IBM's Watson Supercomputer Beats Humans in Jeopardy Practice Match
IBM's Watson Supercomputer Beats Humans in Jeopardy Practice Match
Watson, IBM's latest DeepQA supercomputer, defeated its two human challengers during a demonstration round of Jeopardy on Jan. 13. The supercomputer will face former Jeopardy champions Ken Jennings and Brad Rutter in a two-game, men-versus-machine tournament to be aired in February.
However, the Jeopardy match-up was not the "culmination" of four years of work by IBM Research scientists that worked on the Watson project, but rather, "just the beginning of a journey," Katharine Frase, vice president of industry solutions and emerging business at IBM Research, told eWEEK.
Supercomputers that can understand natural human language-complete with puns, plays on words and slang-to answer complex questions will have applications in areas such as health care, tech support and business analytics, David Ferrucci, the lead researcher and principal investigator on the Watson project, said at the media event showcasing Watson at IBM's Yorktown Heights Research Lab.
Watson analyzes "real language," or spoken language, as opposed to simple or keyword-based questions, to understand the question, and then looks at the millions of pieces of information it has stored to find a specific answer, said Ferrucci. "The hard part for Watson is finding and justifying the correct answer, computing confidence that it's right and doing it fast enough," said Ferrucci.
This is where Jeopardy comes in. The quiz show covers a broad range of topics, and the questions can be asked in a variety of ways, whether it's quirky, straightforward or downright strange. Creating a machine that can take on human challengers on Jeopardy became a "rally cry" for researchers to think about question and answer processing in a "more open and different way," Frase said.
"Grand challenges are a big deal to IBM," said John Kelly III, IBM's senior vice president and director of IBM Research. IBM's last major challenge was Deep Blue, the supercomputer that took on Chess Grandmaster Garry Kasparov in 1987. Many of the supercomputers used by the Department of Defense are the "sons and grandsons" of Deep Blue, Frase said.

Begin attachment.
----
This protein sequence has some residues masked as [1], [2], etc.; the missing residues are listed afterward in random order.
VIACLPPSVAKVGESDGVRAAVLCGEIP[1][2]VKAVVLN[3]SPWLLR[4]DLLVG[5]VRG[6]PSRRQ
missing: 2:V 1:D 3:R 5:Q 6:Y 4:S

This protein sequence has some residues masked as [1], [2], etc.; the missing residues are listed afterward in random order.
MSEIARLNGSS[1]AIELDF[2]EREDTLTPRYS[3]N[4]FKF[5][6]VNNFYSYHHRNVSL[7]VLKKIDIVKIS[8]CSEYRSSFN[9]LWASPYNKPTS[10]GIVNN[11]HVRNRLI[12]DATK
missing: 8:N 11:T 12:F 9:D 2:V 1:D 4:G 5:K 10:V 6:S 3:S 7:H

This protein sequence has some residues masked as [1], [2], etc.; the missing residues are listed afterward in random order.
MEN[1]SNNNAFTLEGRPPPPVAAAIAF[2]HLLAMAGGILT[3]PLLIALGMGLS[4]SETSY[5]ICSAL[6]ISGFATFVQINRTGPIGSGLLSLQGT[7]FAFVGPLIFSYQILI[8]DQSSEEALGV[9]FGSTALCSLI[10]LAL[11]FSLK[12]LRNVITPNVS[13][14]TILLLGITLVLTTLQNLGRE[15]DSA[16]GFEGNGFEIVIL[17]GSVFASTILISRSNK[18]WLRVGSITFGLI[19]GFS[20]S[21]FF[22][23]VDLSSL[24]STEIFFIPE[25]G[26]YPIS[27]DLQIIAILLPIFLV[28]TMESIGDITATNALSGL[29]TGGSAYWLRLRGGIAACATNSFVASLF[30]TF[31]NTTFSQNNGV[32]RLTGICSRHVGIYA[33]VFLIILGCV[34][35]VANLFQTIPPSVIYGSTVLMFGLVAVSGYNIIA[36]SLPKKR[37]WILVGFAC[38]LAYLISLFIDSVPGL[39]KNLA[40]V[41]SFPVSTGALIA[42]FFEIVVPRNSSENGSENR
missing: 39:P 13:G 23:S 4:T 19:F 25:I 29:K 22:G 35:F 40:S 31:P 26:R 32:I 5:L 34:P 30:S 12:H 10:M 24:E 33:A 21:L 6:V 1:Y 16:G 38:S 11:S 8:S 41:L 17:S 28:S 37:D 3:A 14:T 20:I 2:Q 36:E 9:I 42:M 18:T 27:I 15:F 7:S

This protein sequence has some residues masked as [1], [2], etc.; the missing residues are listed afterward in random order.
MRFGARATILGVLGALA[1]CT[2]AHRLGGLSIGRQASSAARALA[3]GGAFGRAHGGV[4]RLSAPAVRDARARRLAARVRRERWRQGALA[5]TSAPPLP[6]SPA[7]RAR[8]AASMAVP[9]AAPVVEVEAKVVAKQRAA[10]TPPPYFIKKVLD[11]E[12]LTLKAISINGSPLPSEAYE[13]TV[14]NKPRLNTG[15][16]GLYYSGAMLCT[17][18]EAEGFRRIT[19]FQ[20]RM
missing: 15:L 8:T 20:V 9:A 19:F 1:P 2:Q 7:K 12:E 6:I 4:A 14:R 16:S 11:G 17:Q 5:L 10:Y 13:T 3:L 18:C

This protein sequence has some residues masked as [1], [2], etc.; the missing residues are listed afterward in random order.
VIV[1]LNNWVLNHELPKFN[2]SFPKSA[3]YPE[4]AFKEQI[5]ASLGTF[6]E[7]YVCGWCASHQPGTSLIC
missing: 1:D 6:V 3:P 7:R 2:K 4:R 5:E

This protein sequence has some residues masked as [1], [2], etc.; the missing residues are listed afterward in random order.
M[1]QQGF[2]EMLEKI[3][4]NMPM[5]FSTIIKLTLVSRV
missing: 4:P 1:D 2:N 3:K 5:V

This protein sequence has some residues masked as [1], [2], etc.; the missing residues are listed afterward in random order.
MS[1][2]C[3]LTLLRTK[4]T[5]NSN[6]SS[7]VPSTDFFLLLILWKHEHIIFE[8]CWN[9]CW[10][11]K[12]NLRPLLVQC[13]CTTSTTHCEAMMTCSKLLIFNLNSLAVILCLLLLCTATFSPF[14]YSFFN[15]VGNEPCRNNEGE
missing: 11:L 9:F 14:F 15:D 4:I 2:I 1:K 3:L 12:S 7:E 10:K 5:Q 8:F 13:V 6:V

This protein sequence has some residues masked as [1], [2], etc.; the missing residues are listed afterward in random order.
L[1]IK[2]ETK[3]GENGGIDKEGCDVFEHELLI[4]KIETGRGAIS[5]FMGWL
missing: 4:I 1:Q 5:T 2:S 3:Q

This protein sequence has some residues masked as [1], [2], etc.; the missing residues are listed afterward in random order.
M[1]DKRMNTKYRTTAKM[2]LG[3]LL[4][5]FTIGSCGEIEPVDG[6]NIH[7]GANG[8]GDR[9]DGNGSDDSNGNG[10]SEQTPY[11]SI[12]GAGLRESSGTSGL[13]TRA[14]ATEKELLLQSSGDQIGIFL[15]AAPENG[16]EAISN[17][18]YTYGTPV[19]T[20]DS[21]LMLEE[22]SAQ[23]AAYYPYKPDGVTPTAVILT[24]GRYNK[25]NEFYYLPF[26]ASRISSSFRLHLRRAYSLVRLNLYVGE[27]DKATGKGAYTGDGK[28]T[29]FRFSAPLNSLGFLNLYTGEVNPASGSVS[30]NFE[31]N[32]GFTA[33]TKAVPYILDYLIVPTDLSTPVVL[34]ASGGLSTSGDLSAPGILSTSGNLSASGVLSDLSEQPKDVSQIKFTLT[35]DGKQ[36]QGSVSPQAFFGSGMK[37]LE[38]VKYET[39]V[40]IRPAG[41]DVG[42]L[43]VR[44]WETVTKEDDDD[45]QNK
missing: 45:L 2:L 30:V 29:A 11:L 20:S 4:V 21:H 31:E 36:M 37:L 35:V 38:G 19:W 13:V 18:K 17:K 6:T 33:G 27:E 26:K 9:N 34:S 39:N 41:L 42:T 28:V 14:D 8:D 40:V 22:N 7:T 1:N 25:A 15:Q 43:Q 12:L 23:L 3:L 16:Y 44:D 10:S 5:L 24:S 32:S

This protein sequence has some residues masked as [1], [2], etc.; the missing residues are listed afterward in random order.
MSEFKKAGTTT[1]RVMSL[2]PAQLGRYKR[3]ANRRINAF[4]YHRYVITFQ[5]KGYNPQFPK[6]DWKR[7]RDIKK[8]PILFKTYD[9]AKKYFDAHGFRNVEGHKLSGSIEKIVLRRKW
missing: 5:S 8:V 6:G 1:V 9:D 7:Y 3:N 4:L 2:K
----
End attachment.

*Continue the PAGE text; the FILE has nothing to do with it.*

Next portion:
Jeopardy is significantly more complicated than chess, said Ferrucci. Chess can be broken down mathematically and there are finite combinations, he said, while Jeopardy has "infinite ways" to extract data. Watson needs to understand the clues, pick which categories to choose, decide how confident it is that the answer is correct and decide how to wager during for "Daily Doubles" questions or for the final round.
The technology has to process natural language to understand "what did they mean" versus "what did they say," which has a lot of implications in the health care sector, said Frase. Patients are not using the terms doctors learned in medical school to describe their ailments, but more likely the terms they picked up from their parents growing up, she said.
A Watson-like system can take that information and co-relate it against all the medical journals and relevant information, and say, "Here's what I think and why," while showing its evidence for how it came up with the conclusion, according to Frase. The machine won't be making a diagnosis or treatment decisions-a doctor would-but the machine can present information to help the doctor, making diagnoses and treatment decisions much faster and more efficiently, said Frase. A similar situation exists for tech support, where the system would be able to figure out what the problem is.